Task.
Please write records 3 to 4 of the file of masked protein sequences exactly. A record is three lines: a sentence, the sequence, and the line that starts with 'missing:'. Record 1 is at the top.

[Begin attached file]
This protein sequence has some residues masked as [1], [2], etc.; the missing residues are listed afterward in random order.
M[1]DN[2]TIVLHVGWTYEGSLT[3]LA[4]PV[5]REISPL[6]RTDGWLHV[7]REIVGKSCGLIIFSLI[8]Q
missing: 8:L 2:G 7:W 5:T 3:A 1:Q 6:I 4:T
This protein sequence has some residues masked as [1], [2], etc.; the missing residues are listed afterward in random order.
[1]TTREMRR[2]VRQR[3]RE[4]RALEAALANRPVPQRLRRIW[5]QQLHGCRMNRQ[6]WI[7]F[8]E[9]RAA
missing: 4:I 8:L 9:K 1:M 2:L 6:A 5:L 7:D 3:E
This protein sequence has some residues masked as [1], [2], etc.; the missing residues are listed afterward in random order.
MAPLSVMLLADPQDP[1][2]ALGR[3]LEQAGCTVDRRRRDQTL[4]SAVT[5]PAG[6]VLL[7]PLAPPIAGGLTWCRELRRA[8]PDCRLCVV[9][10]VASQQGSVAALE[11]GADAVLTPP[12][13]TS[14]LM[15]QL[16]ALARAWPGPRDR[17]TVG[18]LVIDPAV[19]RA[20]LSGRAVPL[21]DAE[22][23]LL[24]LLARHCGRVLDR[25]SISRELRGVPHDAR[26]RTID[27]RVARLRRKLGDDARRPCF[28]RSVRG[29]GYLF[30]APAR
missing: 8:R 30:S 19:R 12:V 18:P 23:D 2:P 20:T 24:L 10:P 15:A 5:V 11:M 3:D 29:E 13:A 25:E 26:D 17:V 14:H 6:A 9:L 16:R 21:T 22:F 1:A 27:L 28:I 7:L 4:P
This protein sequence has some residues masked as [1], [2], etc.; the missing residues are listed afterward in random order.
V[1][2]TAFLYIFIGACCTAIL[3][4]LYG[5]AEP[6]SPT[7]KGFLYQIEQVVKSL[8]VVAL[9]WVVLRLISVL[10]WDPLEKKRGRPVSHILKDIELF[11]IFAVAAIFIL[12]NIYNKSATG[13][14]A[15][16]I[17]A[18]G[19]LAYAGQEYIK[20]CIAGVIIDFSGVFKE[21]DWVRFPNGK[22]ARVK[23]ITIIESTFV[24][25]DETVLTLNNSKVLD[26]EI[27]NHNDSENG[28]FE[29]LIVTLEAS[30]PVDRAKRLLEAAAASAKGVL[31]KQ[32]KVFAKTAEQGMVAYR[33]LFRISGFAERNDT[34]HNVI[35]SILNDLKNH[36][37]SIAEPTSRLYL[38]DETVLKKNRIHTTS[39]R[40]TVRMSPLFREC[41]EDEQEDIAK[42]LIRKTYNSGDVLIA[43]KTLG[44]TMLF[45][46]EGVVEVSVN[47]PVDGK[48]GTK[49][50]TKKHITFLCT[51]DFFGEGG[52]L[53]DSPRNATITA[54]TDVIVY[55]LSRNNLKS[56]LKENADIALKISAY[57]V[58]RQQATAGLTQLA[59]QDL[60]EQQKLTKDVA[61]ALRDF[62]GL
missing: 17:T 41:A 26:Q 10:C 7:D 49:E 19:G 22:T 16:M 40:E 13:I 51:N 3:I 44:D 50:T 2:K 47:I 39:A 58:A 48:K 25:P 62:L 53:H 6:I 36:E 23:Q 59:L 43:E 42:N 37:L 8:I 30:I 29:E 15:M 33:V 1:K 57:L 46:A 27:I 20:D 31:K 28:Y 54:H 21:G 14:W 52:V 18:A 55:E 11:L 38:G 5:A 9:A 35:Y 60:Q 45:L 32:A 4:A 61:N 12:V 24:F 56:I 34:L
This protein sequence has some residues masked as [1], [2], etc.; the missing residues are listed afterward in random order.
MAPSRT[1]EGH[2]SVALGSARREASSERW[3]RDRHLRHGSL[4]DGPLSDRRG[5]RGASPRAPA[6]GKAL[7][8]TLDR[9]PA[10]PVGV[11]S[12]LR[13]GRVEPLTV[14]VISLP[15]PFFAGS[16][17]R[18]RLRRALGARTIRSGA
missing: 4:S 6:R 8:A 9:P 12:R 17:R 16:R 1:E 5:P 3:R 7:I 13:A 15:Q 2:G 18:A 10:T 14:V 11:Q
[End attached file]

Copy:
This protein sequence has some residues masked as [1], [2], etc.; the missing residues are listed afterward in random order.
MAPLSVMLLADPQDP[1][2]ALGR[3]LEQAGCTVDRRRRDQTL[4]SAVT[5]PAG[6]VLL[7]PLAPPIAGGLTWCRELRRA[8]PDCRLCVV[9][10]VASQQGSVAALE[11]GADAVLTPP[12][13]TS[14]LM[15]QL[16]ALARAWPGPRDR[17]TVG[18]LVIDPAV[19]RA[20]LSGRAVPL[21]DAE[22][23]LL[24]LLARHCGRVLDR[25]SISRELRGVPHDAR[26]RTID[27]RVARLRRKLGDDARRPCF[28]RSVRG[29]GYLF[30]APAR
missing: 8:R 30:S 19:R 12:V 18:P 23:D 2:P 20:T 24:L 10:P 15:A 5:V 11:M 3:D 29:E 13:A 25:E 26:D 17:V 14:H 6:A 9:L 16:R 21:T 22:F 1:A 27:L 28:I 7:L 4:P
This protein sequence has some residues masked as [1], [2], etc.; the missing residues are listed afterward in random order.
V[1][2]TAFLYIFIGACCTAIL[3][4]LYG[5]AEP[6]SPT[7]KGFLYQIEQVVKSL[8]VVAL[9]WVVLRLISVL[10]WDPLEKKRGRPVSHILKDIELF[11]IFAVAAIFIL[12]NIYNKSATG[13][14]A[15][16]I[17]A[18]G[19]LAYAGQEYIK[20]CIAGVIIDFSGVFKE[21]DWVRFPNGK[22]ARVK[23]ITIIESTFV[24][25]DETVLTLNNSKVLD[26]EI[27]NHNDSENG[28]FE[29]LIVTLEAS[30]PVDRAKRLLEAAAASAKGVL[31]KQ[32]KVFAKTAEQGMVAYR[33]LFRISGFAERNDT[34]HNVI[35]SILNDLKNH[36][37]SIAEPTSRLYL[38]DETVLKKNRIHTTS[39]R[40]TVRMSPLFREC[41]EDEQEDIAK[42]LIRKTYNSGDVLIA[43]KTLG[44]TMLF[45][46]EGVVEVSVN[47]PVDGK[48]GTK[49][50]TKKHITFLCT[51]DFFGEGG[52]L[53]DSPRNATITA[54]TDVIVY[55]LSRNNLKS[56]LKENADIALKISAY[57]V[58]RQQATAGLTQLA[59]QDL[60]EQQKLTKDVA[61]ALRDF[62]GL
missing: 17:T 41:A 26:Q 10:C 7:D 49:E 19:G 22:T 16:M 40:E 13:I 51:N 3:I 44:D 50:T 2:K 47:I 39:A 58:A 48:K 25:P 62:L 53:H 6:I 36:E 23:Q 59:L 43:E 42:N 37:L 8:I 30:I 29:E 15:M 33:V 1:K 57:L 46:A 27:I 20:D 31:K 28:Y 54:H 21:G 14:W 52:V 18:A 55:E 11:L 38:G 5:A 9:A 35:Y 60:Q 45:L 32:A 4:A 61:N 12:V 24:F 56:I 34:L